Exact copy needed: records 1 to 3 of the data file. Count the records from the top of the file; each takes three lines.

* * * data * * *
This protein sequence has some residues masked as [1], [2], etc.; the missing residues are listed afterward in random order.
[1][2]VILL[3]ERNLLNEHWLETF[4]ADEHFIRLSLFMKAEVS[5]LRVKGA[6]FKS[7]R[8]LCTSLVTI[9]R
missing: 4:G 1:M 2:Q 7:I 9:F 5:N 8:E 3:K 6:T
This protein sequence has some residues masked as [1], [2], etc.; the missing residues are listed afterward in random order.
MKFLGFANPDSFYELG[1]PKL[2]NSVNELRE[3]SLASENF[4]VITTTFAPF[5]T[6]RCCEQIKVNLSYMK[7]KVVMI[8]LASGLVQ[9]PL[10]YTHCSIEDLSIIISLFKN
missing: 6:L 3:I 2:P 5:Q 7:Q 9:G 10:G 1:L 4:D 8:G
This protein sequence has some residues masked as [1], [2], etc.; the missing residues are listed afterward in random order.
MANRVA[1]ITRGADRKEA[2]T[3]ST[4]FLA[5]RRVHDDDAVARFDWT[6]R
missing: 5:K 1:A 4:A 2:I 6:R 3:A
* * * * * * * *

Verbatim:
This protein sequence has some residues masked as [1], [2], etc.; the missing residues are listed afterward in random order.
[1][2]VILL[3]ERNLLNEHWLETF[4]ADEHFIRLSLFMKAEVS[5]LRVKGA[6]FKS[7]R[8]LCTSLVTI[9]R
missing: 4:G 1:M 2:Q 7:I 9:F 5:N 8:E 3:K 6:T
This protein sequence has some residues masked as [1], [2], etc.; the missing residues are listed afterward in random order.
MKFLGFANPDSFYELG[1]PKL[2]NSVNELRE[3]SLASENF[4]VITTTFAPF[5]T[6]RCCEQIKVNLSYMK[7]KVVMI[8]LASGLVQ[9]PL[10]YTHCSIEDLSIIISLFKN
missing: 6:L 3:I 2:P 5:Q 7:Q 9:G 10:G 1:L 4:D 8:G
This protein sequence has some residues masked as [1], [2], etc.; the missing residues are listed afterward in random order.
MANRVA[1]ITRGADRKEA[2]T[3]ST[4]FLA[5]RRVHDDDAVARFDWT[6]R
missing: 5:K 1:A 4:A 2:I 6:R 3:A